By Chuck Cox
Just before Bon Jovi launched into “Runaway” early in its show on Thursday night in front of a packed American Airlines Center, the ageless, tireless, charismatic Jon Bon Jovi told fans he was about to take them for a ride back in time.
But once the iconic band had wrapped up an astounding three-hour set, one had to wonder if Bon Jovi really does have a time machine hiding somewhere in New Jersey? Armed with a rich catalogue of catchy hits that grew by another album, What About Now, a few weeks ago; an amazing stage set up; and fans that never seem to tire of seeing the band play live, Bon Jovi really is the exception, rather than the rule. Very few bands can pack arenas like it still does, which is pretty impressive when you peep a calendar and see it’s 2013.
Sure, there are a handful of bands, like Bon Jovi, that experienced huge success in the 1980s, and several of them (see Def Leppard, Duran Duran, Motely Crue) are still putting butts in seats when they hit the road, but Bon Jovi has never really flown off the music radar since “Runaway” hit the charts in 1984. That fact really hits home when the band starts reeling off songs like “Have a Nice Day,” “It’s My Life,” “Who Says You Can’t Go Home,” and “You Want a Make a Memory.” You’re singing along with these tunes and realizing all of them came out after the 1980s. Bon Jovi seems to have a song or two that catches on nearly every album.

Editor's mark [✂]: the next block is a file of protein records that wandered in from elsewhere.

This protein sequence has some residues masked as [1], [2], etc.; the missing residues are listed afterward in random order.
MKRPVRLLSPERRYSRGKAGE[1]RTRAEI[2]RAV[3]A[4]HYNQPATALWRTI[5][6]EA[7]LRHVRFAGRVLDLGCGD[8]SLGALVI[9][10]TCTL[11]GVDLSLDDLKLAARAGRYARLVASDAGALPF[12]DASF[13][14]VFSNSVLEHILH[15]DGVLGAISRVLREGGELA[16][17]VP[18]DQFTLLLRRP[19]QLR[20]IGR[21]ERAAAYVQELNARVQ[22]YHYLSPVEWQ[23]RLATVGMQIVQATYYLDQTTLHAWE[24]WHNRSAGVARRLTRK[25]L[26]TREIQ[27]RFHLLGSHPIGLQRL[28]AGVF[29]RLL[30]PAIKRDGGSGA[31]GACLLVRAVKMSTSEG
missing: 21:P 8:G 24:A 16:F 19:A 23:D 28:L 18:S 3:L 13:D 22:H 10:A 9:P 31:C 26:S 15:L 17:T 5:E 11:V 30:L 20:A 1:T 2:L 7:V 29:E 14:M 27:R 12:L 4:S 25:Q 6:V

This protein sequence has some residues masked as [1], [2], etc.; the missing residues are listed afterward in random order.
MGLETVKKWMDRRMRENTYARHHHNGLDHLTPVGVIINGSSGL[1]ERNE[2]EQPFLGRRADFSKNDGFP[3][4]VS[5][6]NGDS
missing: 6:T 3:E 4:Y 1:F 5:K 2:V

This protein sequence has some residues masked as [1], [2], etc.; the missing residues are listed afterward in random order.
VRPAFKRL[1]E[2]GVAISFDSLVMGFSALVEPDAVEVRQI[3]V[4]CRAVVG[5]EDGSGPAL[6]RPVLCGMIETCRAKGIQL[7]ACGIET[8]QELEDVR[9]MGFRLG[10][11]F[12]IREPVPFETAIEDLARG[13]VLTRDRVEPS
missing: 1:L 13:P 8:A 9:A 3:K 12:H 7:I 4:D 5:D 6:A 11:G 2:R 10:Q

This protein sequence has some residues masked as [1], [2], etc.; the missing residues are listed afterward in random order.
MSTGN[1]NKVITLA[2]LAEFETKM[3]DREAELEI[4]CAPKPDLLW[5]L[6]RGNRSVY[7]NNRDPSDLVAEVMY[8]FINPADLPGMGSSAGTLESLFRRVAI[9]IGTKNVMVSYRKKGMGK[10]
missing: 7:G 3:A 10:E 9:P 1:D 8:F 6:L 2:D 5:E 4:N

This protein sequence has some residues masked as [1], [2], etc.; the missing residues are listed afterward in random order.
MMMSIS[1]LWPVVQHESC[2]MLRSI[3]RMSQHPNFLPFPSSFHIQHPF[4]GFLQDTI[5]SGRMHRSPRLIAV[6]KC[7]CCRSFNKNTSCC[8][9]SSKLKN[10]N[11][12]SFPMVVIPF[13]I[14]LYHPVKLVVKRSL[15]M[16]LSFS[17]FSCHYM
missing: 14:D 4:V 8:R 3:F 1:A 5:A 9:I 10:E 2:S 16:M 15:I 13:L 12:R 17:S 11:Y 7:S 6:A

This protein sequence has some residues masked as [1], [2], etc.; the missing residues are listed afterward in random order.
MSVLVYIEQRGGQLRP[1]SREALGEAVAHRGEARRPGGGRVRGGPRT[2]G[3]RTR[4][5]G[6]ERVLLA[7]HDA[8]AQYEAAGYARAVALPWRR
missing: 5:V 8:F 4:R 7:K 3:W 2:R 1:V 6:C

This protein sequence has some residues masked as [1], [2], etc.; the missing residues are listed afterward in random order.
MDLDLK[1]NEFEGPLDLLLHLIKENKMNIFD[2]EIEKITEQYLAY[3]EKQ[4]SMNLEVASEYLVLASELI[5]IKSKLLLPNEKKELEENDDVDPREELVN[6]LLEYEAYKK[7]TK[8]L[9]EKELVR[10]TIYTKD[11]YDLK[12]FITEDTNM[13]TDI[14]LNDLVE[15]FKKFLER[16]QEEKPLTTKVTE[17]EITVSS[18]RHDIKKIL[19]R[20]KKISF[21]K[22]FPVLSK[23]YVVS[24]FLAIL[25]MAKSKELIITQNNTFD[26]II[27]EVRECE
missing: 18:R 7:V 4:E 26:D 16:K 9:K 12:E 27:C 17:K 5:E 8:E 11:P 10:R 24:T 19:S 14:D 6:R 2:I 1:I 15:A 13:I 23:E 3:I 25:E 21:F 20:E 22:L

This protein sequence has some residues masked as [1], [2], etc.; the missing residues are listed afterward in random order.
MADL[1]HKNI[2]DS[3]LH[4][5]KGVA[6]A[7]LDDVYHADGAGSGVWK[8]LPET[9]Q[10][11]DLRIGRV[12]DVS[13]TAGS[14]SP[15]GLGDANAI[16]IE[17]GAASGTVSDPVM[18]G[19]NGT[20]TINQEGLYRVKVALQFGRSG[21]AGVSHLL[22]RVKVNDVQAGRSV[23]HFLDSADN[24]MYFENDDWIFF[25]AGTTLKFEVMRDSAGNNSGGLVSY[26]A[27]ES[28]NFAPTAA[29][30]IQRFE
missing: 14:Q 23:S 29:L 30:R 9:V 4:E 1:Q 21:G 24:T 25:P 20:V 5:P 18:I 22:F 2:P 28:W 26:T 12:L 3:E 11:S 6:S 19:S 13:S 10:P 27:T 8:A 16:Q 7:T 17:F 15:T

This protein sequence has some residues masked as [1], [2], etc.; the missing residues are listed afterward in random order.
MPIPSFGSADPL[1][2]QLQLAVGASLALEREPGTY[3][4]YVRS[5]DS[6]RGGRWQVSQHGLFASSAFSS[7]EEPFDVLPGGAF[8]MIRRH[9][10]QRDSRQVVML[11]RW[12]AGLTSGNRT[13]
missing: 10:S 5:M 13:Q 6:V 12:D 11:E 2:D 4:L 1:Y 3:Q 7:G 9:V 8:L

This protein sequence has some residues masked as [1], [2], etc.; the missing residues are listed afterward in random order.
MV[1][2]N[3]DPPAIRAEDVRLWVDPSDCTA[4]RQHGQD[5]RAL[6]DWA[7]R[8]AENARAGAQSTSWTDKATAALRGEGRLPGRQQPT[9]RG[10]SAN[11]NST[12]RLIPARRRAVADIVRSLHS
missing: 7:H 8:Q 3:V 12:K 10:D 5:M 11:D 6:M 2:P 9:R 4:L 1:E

And then the band hits you with songs that, if you’re my age, you grew up with. Classics like “You Give Love a Bad Name,” “Livin’ On a Prayer,” “Bad Medicine,” “I’ll Be There For You,” and the always-incredible “Wanted Dead or Alive.” But Bon Jovi took it even a step further. The band played parts of other big hits from other bands sprinkled in toward the latter part of the show. Jon did his best Mick Jagger impression as the band played the Rolling Stones’ “Start Me Up.” There was also some “Dancing in the Streets,” and “Old Time Rock and Roll,” among others. The crowd, especially the ladies, was putty in his experienced hands. And you damn sure can’t argue you got your money’s worth after a show like that — even if you did spring for the ridiculously priced pit seats. I didn’t. I’m a journalist, after all.
The absence of guitarist Richie Sambora was the white elephant in the room most of the night, although Phil X did a flawless job filling in for him — even rocking the talk box on “Livin’ on a Prayer.” Sambora, who is every bit as iconic as the band’s frontman, dropped off the tour last week, citing “personal reasons.” I never would have guessed when I got my ticket way back when I would be seeing a Bon Jovi show without Sambora. This was my fourth time to see the band live. And while it was a tremendous show, it just didn’t feel right without Sambora. Jon finally said something about Sambora’s absence late in the show, although it was just a shoutout to Phil X over the microphone, as he told him that “it could be an intimidating gig” and that he was “doing a great job.” Richie’s name never actually came up on stage, which just feels weird. It will be interesting when we finally find out what happened.
Bon Jovi is one of those bands I will always try to see when it rolls through. From the first time I saw it play in 1989, I was hooked. Hopefully, with no offense at all to Phil X, Sambora will be back next time around. And Thursday’s show was pretty solid evidence there will be plenty more times around for Bon Jovi.